Man left hammer embedded in victim's head during vicious attack
A man who attacked a rising rugby star with a claw hammer leaving the weapon embedded in his victim's head has been jailed for 15 years.
Kris Bradley, 23, who was found guilty of attempted murder by a jury earlier this month was told by the judge his attack was one of "horrific violence".
Judge Melbourne Inman QC, today sentencing Bradley at Birmingham Crown Court to an extended sentence of 15 years immediate custody with three further years on licence, told him: "Your intention was terrible.
"In my experience, it was a singular attack without warning, in which you hit him so hard the claws of the hammer penetrated to their full depth through the front of the skull and embedded in his brain," the judge added.
His victim Matthew Probert, a prop with Scunthorpe Rugby Union Club, was a rising star on the brink of playing professionally before the attack in Lincoln city centre in the early hours of September 1, last year.
However, despite what the judge acknowledged to be "a remarkable recovery" the effect of that assault had now robbed Mr Probert of any immediate career in the sport, prosecutor Tim Bowden had earlier told the court.
In addition, Bradley was given a six month jail term to run concurrently for punching and knocking unconscious a man during a separate street attack outside a kebab shop in Great Yarmouth on February 27, last year.
Also sentenced today was 22-year-old Alex Taylor of Eastbourne Street, Lincoln, who had admitted encouraging or assisting Bradley, of Kent Street also in Lincoln, in the commission of the attack on Mr Probert of assault occasioning actual bodily harm.
He was given a 16-month sentence, "keeping watch" for Mr Probert as the judge said, as he and Bradley shadowed him through the city's streets.
A third man, and Bradley's co-defendant at trial 23-year-old Daniel Burrell, of St Nicholas Street, Lincoln, was found guilty by the jury of encouraging or assisting in the commission of an offence of grievous bodily harm with intent.
Today, he was handed a four-and-a-half year jail sentence after driving into the city in response to a phone message from Bradley asking for help that night.
Burrell had the hammer in the car which is where it was normally kept, prosecutors said, but he then allowed what the judge called "the fearsome weapon" to be taken from his vehicle after meeting up with Bradley knowing it would be used in the subsequent attack.
The judge said that doormen from nearby nightclubs and later paramedics "sensibly" did not attempt to remove the hammer from the stricken Mr Probert's head in the immediate aftermath of the attack, and the tool was later successfully removed by neuro-surgeons.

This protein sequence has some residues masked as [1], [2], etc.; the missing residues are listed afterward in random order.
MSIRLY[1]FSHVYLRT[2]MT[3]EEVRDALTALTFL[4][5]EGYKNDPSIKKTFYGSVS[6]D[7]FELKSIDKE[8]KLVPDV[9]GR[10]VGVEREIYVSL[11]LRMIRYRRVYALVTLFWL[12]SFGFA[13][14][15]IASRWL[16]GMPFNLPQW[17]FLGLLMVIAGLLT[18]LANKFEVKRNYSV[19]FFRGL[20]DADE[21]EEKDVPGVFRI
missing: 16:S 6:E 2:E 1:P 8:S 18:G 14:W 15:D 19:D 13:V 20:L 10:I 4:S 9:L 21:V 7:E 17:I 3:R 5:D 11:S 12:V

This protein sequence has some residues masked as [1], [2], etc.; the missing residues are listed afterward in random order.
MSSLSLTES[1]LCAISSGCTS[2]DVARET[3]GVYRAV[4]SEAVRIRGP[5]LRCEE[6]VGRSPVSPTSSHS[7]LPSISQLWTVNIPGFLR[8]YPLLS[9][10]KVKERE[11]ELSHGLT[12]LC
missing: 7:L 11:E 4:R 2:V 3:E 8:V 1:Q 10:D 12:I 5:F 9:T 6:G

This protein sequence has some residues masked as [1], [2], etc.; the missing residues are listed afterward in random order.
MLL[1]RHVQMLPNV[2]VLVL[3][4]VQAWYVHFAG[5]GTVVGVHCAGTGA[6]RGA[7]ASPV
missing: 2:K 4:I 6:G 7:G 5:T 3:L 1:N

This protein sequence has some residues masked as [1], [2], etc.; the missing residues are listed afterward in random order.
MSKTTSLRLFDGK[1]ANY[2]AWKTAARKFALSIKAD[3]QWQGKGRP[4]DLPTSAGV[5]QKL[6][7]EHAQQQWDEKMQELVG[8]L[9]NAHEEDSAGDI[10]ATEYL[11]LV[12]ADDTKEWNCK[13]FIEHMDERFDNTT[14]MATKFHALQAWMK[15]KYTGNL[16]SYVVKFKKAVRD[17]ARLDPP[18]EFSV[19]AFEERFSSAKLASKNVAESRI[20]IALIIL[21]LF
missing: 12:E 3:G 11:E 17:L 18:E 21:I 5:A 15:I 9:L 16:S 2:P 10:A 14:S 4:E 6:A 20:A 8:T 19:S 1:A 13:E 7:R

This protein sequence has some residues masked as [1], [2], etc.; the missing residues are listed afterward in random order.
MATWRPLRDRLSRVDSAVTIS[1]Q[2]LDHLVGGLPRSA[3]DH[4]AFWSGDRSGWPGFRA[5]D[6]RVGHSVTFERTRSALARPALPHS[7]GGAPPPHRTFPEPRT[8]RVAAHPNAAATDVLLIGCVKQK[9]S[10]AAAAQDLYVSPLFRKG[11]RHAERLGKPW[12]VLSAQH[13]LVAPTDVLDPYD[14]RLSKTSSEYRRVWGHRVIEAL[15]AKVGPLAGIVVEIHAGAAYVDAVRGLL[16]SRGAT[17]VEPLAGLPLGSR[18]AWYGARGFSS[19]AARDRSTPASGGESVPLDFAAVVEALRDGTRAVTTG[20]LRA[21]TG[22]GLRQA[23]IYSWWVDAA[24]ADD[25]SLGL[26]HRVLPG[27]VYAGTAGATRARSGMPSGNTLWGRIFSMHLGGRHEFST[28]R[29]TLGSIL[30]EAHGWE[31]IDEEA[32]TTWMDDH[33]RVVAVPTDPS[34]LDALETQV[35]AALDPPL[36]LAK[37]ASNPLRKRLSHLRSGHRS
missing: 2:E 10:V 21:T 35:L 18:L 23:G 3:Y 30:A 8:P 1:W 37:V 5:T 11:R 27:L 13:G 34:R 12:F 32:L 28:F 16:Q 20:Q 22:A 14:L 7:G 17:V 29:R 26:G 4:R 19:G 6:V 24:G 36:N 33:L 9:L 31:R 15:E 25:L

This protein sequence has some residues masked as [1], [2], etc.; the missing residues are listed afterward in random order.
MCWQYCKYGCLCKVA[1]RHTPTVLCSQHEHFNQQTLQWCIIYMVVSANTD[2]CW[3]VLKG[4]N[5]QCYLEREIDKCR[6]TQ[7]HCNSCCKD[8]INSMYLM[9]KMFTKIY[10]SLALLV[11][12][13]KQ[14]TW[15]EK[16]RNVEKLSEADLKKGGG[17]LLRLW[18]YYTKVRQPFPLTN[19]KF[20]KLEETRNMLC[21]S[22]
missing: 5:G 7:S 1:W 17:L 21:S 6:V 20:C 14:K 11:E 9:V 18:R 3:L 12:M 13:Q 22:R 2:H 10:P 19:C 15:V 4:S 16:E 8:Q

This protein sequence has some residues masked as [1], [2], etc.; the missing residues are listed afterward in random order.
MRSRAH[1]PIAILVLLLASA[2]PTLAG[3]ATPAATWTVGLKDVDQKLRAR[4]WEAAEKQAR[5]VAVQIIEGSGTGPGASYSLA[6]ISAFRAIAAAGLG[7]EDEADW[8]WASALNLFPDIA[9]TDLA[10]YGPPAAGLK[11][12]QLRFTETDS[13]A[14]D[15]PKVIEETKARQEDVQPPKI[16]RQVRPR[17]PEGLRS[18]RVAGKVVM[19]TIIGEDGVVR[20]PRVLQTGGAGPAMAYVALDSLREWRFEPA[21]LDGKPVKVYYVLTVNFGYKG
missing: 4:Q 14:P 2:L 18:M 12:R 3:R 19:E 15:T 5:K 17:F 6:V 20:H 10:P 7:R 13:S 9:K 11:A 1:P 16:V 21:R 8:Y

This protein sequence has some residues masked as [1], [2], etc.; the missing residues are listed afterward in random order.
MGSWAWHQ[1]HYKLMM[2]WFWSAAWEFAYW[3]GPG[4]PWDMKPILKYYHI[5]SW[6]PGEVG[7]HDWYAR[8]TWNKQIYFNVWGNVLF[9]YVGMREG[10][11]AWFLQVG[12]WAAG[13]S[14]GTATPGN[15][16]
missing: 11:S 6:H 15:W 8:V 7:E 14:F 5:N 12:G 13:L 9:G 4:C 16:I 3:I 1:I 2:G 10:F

Mr Inman QC said: "His life was saved. It is quite clear from the evidence of the neuro-surgeon that had the hammer penetrated an inch higher or lower it would have had, at the very least, a catastrophic effect on Mr Probert's ability to lead a full life.
"It is remarkable that Mr Probert did not die, and further that he has made such a recovery that has allowed him to recover a good part of his life prior to the attack."
Trouble initially flared that night following an altercation between Bradley, out drinking with Taylor, and Mr Probert in Lincoln's Walkabout bar in the early hours of September 1, last year.
All three men - including Mr Probert who had been celebrating a friend's birthday - were ejected by door staff following a fracas, in which the rugby player had slapped Bradley.
Outside, Bradley, who was drunk and still angry from what the judge called "a perceived slight" called his friend Burrell who a short time later arrived in a car, inside of which was the hammer used in the attack.
Bradley, now armed with the claw hammer, then followed and attacked Mr Probert with the assistance of Taylor.
After leaving their victim seriously wounded, the two men then got back into Burrell's waiting car and drove away.
peaking after the hearing, Mr Probert's father Mark Probert said the family were "extremely satisfied as a family" with all the sentences.
He described the assault as a "truly horrific and unjust act of violence against my son Matthew."
Thanking the police and the Crown Prosecution Service, he also paid tribute to the medical attention offered to his son throughout the ordeal, including the work of the neuro-surgeons at Sheffield's Royal Hallamshire Hospital who removed the hammer.
He said: "It goes without question, if it was not for the immediate and prompt assistance and first aid given to Matthew by the door supervisors and emergency services at the scene, the outcome could have been a far lot worse and therefore a sincere and heartfelt thanks must go to all personnel who were involved."
Mr Probert added: "Finally a big thank you must go to all close family friends and well-wishers, many of whom we don't know, who expressed their kind words of support to both Matthew and the family.
"Matthew continues to make small steps daily to a remarkable recovery and as such he has very much learnt to take every day as it comes.
"Let's not forget the seriousness of the injuries he sustained and as such we are all very attentive to the length and time the healing process will take for him to make to a full and healthy recovery."
His son, who was present for the sentencing, spoke briefly to the press and said he was "happy" with the today's outcome.
Detective Constable Martin Ryder of Lincolnshire Police, welcoming the jail sentences, said: "Matthew was on the brink of beginning a professional career in the sport of rugby - which he loves, but now he faces the challenges of rebuilding his future, his confidence and his fitness.
"Long after the media and police have left his life this will be Matthew's real challenge but I am hopeful through his positive attitude and continued support from his family and friends that he will have a bright and successful future."